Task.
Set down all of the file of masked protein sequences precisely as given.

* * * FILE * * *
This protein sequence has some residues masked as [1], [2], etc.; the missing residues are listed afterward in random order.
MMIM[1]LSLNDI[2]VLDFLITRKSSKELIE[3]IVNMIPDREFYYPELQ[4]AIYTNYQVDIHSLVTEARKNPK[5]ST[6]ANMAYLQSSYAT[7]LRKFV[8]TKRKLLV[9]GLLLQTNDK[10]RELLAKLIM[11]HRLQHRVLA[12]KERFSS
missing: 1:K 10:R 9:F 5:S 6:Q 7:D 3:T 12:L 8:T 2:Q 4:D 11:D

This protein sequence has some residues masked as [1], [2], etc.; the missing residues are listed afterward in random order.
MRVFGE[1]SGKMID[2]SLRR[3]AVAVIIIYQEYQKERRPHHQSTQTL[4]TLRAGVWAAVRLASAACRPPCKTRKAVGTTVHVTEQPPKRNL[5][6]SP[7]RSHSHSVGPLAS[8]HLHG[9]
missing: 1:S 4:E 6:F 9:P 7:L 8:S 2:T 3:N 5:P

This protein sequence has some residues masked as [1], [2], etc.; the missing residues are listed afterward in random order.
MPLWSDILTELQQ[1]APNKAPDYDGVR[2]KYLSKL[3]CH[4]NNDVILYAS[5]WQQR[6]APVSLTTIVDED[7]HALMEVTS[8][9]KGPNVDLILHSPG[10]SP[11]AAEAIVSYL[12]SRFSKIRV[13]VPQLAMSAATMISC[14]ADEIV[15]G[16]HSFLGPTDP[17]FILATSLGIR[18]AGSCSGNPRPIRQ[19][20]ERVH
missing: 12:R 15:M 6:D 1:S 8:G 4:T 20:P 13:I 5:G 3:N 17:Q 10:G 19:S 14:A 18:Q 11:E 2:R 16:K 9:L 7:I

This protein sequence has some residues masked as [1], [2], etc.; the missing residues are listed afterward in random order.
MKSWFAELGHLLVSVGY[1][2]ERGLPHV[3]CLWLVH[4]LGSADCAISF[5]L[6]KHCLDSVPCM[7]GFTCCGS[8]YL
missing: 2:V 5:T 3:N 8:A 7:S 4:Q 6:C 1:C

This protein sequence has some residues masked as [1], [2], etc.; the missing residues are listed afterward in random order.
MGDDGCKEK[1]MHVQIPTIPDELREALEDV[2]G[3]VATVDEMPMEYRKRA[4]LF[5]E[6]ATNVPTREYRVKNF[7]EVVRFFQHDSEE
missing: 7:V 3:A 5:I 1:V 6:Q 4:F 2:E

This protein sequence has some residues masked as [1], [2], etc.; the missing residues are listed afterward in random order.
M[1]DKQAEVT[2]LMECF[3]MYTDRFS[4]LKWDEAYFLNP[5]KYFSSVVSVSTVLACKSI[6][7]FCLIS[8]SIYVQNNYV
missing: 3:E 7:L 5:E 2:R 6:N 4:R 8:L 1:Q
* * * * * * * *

This protein sequence has some residues masked as [1], [2], etc.; the missing residues are listed afterward in random order.
MMIM[1]LSLNDI[2]VLDFLITRKSSKELIE[3]IVNMIPDREFYYPELQ[4]AIYTNYQVDIHSLVTEARKNPK[5]ST[6]ANMAYLQSSYAT[7]LRKFV[8]TKRKLLV[9]GLLLQTNDK[10]RELLAKLIM[11]HRLQHRVLA[12]KERFSS
missing: 1:K 10:R 9:F 5:S 6:Q 7:D 3:T 12:L 8:T 2:Q 4:D 11:D

This protein sequence has some residues masked as [1], [2], etc.; the missing residues are listed afterward in random order.
MRVFGE[1]SGKMID[2]SLRR[3]AVAVIIIYQEYQKERRPHHQSTQTL[4]TLRAGVWAAVRLASAACRPPCKTRKAVGTTVHVTEQPPKRNL[5][6]SP[7]RSHSHSVGPLAS[8]HLHG[9]
missing: 1:S 4:E 6:F 9:P 7:L 8:S 2:T 3:N 5:P

This protein sequence has some residues masked as [1], [2], etc.; the missing residues are listed afterward in random order.
MPLWSDILTELQQ[1]APNKAPDYDGVR[2]KYLSKL[3]CH[4]NNDVILYAS[5]WQQR[6]APVSLTTIVDED[7]HALMEVTS[8][9]KGPNVDLILHSPG[10]SP[11]AAEAIVSYL[12]SRFSKIRV[13]VPQLAMSAATMISC[14]ADEIV[15]G[16]HSFLGPTDP[17]FILATSLGIR[18]AGSCSGNPRPIRQ[19][20]ERVH
missing: 12:R 15:M 6:D 1:S 8:G 4:T 20:P 13:I 5:G 3:N 17:Q 10:G 19:S 14:A 18:Q 11:E 2:R 16:K 9:L 7:I

This protein sequence has some residues masked as [1], [2], etc.; the missing residues are listed afterward in random order.
MKSWFAELGHLLVSVGY[1][2]ERGLPHV[3]CLWLVH[4]LGSADCAISF[5]L[6]KHCLDSVPCM[7]GFTCCGS[8]YL
missing: 2:V 5:T 3:N 8:A 7:S 4:Q 6:C 1:C

This protein sequence has some residues masked as [1], [2], etc.; the missing residues are listed afterward in random order.
MGDDGCKEK[1]MHVQIPTIPDELREALEDV[2]G[3]VATVDEMPMEYRKRA[4]LF[5]E[6]ATNVPTREYRVKNF[7]EVVRFFQHDSEE
missing: 7:V 3:A 5:I 1:V 6:Q 4:F 2:E

This protein sequence has some residues masked as [1], [2], etc.; the missing residues are listed afterward in random order.
M[1]DKQAEVT[2]LMECF[3]MYTDRFS[4]LKWDEAYFLNP[5]KYFSSVVSVSTVLACKSI[6][7]FCLIS[8]SIYVQNNYV
missing: 3:E 7:L 5:E 2:R 6:N 4:R 8:L 1:Q